They forget to send radio signals or colonize space because they’re too busy with runaway consumerism and virtual-reality narcissism. They don’t need Sentinels to enslave them in a Matrix; they do it to themselves, just as we are doing today. Once they turn inwards to chase their shiny pennies of pleasure, they lose the cosmic plot. They become like a self-stimulating rat, pressing a bar to deliver electricity to its brain’s ventral tegmental area, which stimulates its nucleus accumbens to release dopamine, which feels…ever so good. [ellipsis original]

The last thing the world needed was yet another allusion to that goofy Matrix movie, but since Miller has made it, we have to deal with it. Actually, I really only have two questions for Miller: who is writing the code for these games and who is developing the hardware? It can’t be the aliens who imagine themselves heroes in some blue-pill-red-pill-I-save-the-universe fantasy. There’s too busy pretending they’re beating up simulations in slow motion.

At least some alien entities have to remain on the sunny side of sanity or no toys would ever be built, and these creatures could have, in their spare time and using the wealth they have accumulated from selling their addictive games, taken the time to say hello to us.

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Thanks to @Mangan150 where I first learned of Miller’s entry.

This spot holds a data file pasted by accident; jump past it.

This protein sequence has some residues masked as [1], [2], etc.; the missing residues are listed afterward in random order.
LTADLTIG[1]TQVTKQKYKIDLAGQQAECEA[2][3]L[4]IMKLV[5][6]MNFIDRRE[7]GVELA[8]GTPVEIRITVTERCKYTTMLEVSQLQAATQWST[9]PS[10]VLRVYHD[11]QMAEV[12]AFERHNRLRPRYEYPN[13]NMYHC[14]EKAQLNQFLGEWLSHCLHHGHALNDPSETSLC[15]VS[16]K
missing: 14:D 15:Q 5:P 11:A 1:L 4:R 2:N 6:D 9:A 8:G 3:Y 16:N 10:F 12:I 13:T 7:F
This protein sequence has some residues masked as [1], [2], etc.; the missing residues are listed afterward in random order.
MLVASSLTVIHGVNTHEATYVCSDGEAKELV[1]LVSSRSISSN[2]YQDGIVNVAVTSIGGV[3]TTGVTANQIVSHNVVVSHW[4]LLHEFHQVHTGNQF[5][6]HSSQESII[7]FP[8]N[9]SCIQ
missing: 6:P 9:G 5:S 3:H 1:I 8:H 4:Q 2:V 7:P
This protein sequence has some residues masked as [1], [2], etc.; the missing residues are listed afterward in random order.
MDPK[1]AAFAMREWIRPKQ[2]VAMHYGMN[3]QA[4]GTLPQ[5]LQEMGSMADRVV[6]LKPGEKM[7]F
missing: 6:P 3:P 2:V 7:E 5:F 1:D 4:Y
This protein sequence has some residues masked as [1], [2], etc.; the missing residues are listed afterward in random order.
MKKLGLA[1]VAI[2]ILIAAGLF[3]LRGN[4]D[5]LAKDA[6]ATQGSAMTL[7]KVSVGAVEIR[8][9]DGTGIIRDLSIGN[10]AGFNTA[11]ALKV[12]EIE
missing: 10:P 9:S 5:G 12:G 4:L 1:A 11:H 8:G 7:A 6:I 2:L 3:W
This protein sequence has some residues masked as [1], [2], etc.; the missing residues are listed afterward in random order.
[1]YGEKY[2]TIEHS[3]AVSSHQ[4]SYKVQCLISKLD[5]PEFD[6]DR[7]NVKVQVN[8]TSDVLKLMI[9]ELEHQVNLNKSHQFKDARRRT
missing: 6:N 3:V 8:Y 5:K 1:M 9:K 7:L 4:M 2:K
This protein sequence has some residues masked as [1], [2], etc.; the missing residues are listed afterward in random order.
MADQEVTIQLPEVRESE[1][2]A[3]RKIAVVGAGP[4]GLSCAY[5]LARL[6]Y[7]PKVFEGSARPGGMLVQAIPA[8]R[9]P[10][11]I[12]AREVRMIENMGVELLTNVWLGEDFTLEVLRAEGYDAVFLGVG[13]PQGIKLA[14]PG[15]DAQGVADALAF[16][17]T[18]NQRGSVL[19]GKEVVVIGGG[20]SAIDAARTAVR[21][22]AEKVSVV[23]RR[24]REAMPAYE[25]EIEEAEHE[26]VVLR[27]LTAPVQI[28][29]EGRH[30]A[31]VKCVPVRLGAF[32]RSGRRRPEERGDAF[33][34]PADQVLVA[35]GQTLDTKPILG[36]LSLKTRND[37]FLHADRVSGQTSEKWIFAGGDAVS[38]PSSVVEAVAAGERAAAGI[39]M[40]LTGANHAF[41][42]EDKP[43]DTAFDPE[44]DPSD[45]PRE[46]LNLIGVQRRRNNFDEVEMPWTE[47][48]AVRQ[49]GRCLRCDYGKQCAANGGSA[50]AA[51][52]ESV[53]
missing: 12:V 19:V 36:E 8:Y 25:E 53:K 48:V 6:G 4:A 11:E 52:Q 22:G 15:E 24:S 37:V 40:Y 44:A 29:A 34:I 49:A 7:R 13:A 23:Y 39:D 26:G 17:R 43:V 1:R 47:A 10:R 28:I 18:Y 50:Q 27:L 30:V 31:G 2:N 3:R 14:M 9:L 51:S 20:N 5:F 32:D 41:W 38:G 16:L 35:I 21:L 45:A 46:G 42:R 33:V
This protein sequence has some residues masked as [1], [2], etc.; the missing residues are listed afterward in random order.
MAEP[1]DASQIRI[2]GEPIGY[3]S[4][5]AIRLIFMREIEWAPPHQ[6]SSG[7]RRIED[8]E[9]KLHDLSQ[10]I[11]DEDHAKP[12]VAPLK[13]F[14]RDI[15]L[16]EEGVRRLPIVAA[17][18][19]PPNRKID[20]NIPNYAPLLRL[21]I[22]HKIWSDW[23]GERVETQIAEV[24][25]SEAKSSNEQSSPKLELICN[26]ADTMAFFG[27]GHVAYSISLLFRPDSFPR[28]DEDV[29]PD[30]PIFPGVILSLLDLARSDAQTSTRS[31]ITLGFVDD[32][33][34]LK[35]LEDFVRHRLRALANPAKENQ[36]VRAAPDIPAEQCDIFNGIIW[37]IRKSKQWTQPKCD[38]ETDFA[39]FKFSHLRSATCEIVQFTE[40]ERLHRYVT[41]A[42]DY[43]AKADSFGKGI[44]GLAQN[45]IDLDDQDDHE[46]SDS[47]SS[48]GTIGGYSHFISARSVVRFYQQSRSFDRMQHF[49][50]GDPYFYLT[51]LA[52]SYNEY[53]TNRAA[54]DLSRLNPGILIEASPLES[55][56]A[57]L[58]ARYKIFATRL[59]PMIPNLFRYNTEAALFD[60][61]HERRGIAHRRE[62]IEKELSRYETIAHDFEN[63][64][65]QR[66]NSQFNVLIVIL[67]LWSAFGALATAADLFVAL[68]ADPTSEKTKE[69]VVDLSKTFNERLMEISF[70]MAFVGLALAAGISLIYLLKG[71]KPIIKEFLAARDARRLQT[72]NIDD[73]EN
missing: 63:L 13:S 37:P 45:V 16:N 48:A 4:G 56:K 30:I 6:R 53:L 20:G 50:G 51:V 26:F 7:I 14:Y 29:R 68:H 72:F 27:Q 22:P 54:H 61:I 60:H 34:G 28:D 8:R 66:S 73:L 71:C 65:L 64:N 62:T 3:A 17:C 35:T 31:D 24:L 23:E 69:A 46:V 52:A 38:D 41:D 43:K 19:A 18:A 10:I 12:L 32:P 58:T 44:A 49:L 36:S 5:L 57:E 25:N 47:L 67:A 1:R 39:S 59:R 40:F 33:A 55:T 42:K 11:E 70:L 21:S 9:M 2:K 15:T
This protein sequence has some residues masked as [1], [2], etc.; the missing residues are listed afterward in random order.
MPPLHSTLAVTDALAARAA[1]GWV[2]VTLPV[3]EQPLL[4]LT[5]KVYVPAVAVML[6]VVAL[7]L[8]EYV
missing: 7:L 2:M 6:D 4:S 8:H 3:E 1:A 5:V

32 Comments

  1. An RF friend of mine postulated that any adncaed civilization would have to be relatively close in order for SETI to discover accidental signals from them, <100 light years, based on power loss and signal to noise ratios. Given our own experience with radio broadcasting, I suspect that they would only be leaking high powered signals for something on the order of 100 years. The odds of finding them seem to be vanishingly low, if they exist.

  2. Gamma ray bursts can wipe out civilisations.

  3. Briggs

    April 25, 2014 at 10:46 am

    Hans,

    Only those not wearing their tinfoil hats.

    Update: Since this is the Internet, I feel compelled, in a move of self-preservation, to announce that that line was purposely jocose.

  4. Wesley Crusher can save them. He did that on a Star Trek, The Next Generation, bravely fighting through teenage hormones and destroying what looked suspiciously like Google glasses…..Oh, this getting scary!

  5. RE: “…rational physical beings other than humans…”

    SHOULD Read: “…rational physical beings other than SOME humans…” [emphasis in CAPITALS included to help find the edit].

    REASON: Not all humans are “rational.”

    That accommodates the analogous situation that some alien society somewhere ‘out there’ comprised of “beings” includes some “beings” that are also “rational,” but does not presuppose that all of them would be “rational” (just like here on Earth).

    This, by the way, is a nice illustration of how ‘implicit assumptions’ [all humans are rational, and by extension, detected alien beings would all be rational, in this case] can creep into an analysis & go undetected, lurking in the open…just waiting for the opportunity to become significant.

  6. Briggs

    April 25, 2014 at 11:21 am

    YOS, ahead of us all as usual!